I built this bench in 2006 for my first book, “Workbenches: From Design & Theory to Construction & Use” (Popular Woodworking). It was the first English-style bench I’d ever built or used, so there was a bit of a learning curve, both with its construction and in learning to make the most of it while working on it.
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On construction: The bench uses clever engineering to obtain its rigidity. But cleverness doesn’t always win the day. The benchtop started out as a single layer of 2x yellow pine. That proved to be too bouncy in use. So I ended up filling the underside of the benchtop with a second layer of 2x blocking between the “bearers” that support the benchtop.
On use: I had to learn to work with the wide front apron, which is a blessing and a curse.
This particular design is based on several historical benches that I studied, including the version in Peter Nicholson’s “Mechanic’s Companion,” which also provided key construction information. The angled legs and tail vise came from other examples.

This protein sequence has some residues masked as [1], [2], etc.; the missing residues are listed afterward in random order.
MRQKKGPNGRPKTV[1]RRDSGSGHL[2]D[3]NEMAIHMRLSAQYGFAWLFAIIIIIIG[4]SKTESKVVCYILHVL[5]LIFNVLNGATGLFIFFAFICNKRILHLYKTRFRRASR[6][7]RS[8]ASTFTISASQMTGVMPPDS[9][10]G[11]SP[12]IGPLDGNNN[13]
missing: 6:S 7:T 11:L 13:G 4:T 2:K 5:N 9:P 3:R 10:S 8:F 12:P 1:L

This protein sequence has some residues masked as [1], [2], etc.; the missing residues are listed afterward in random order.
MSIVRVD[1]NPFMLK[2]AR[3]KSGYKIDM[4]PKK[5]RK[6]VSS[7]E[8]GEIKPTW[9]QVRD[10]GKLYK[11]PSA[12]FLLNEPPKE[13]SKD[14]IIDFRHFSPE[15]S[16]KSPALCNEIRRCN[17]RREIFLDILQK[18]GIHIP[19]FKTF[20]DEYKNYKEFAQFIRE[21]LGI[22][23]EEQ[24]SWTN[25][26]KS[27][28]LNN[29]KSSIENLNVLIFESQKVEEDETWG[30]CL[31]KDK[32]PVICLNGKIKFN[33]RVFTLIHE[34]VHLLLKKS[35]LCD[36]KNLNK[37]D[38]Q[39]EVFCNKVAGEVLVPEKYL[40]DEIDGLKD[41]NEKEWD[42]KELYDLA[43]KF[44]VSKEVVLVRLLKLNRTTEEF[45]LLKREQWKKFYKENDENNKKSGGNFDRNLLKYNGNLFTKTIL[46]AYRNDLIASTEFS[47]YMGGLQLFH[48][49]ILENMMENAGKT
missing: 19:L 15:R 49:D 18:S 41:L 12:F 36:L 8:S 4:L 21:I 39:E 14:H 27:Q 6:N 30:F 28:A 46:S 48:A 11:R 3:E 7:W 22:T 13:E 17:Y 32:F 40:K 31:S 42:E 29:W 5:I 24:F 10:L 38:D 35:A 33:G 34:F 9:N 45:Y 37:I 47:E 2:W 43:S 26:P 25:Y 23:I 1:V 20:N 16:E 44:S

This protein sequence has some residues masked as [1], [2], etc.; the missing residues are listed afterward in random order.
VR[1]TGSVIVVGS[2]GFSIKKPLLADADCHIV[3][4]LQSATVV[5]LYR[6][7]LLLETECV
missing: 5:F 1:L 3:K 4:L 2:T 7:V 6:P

This bench is backed against my French bench and I work on it regularly. What’s most surprising about the bench is how little I’ve modified it in 14 years. I added a commercial planing stop, a few holdfast holes and a bench light.
This bench is also featured in the blog entry: “Divorce is Hard on Benches.”
Items shown or mentioned in the video:
- Record planing stop. An antique from Patrick Leach.
- European screws for the leg vise and wagon vise. From Lee Valley.
- Gramercy holdfasts
- Wooden bench dogs from Lie-Nielsen.
- Veritas Hold-Down
— Christopher Schwarz